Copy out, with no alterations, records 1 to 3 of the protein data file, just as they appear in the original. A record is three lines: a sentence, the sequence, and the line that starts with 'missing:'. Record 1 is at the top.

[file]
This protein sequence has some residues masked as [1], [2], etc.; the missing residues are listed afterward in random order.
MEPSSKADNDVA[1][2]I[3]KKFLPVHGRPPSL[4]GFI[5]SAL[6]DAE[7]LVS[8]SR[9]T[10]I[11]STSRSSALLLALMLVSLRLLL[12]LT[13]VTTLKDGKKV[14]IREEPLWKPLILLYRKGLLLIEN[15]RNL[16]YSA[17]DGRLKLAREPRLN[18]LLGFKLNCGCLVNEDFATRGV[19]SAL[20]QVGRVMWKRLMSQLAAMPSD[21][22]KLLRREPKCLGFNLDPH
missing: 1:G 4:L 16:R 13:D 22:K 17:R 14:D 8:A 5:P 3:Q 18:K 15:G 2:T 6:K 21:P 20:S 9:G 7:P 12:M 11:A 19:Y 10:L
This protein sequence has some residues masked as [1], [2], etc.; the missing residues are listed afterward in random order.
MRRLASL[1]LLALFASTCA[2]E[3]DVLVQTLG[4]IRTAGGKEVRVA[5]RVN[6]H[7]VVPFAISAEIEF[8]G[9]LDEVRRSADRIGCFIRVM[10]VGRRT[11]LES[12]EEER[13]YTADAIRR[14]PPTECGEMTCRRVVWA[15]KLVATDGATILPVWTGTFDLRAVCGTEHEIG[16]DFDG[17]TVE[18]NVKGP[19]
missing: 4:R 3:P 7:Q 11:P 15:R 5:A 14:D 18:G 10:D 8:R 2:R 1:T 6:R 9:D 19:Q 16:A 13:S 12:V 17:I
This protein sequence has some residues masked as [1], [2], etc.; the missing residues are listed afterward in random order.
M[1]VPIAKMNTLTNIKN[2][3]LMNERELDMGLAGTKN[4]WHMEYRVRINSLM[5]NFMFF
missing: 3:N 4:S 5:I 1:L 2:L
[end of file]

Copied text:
This protein sequence has some residues masked as [1], [2], etc.; the missing residues are listed afterward in random order.
MEPSSKADNDVA[1][2]I[3]KKFLPVHGRPPSL[4]GFI[5]SAL[6]DAE[7]LVS[8]SR[9]T[10]I[11]STSRSSALLLALMLVSLRLLL[12]LT[13]VTTLKDGKKV[14]IREEPLWKPLILLYRKGLLLIEN[15]RNL[16]YSA[17]DGRLKLAREPRLN[18]LLGFKLNCGCLVNEDFATRGV[19]SAL[20]QVGRVMWKRLMSQLAAMPSD[21][22]KLLRREPKCLGFNLDPH
missing: 1:G 4:L 16:R 13:D 22:K 17:R 14:D 8:A 5:P 3:Q 18:K 15:G 2:T 6:K 21:P 20:S 9:G 7:P 12:M 11:A 19:Y 10:L
This protein sequence has some residues masked as [1], [2], etc.; the missing residues are listed afterward in random order.
MRRLASL[1]LLALFASTCA[2]E[3]DVLVQTLG[4]IRTAGGKEVRVA[5]RVN[6]H[7]VVPFAISAEIEF[8]G[9]LDEVRRSADRIGCFIRVM[10]VGRRT[11]LES[12]EEER[13]YTADAIRR[14]PPTECGEMTCRRVVWA[15]KLVATDGATILPVWTGTFDLRAVCGTEHEIG[16]DFDG[17]TVE[18]NVKGP[19]
missing: 4:R 3:P 7:Q 11:P 15:R 5:A 14:D 18:G 10:D 8:R 2:R 1:T 6:R 9:D 19:Q 16:A 13:S 12:V 17:I
This protein sequence has some residues masked as [1], [2], etc.; the missing residues are listed afterward in random order.
M[1]VPIAKMNTLTNIKN[2][3]LMNERELDMGLAGTKN[4]WHMEYRVRINSLM[5]NFMFF
missing: 3:N 4:S 5:I 1:L 2:L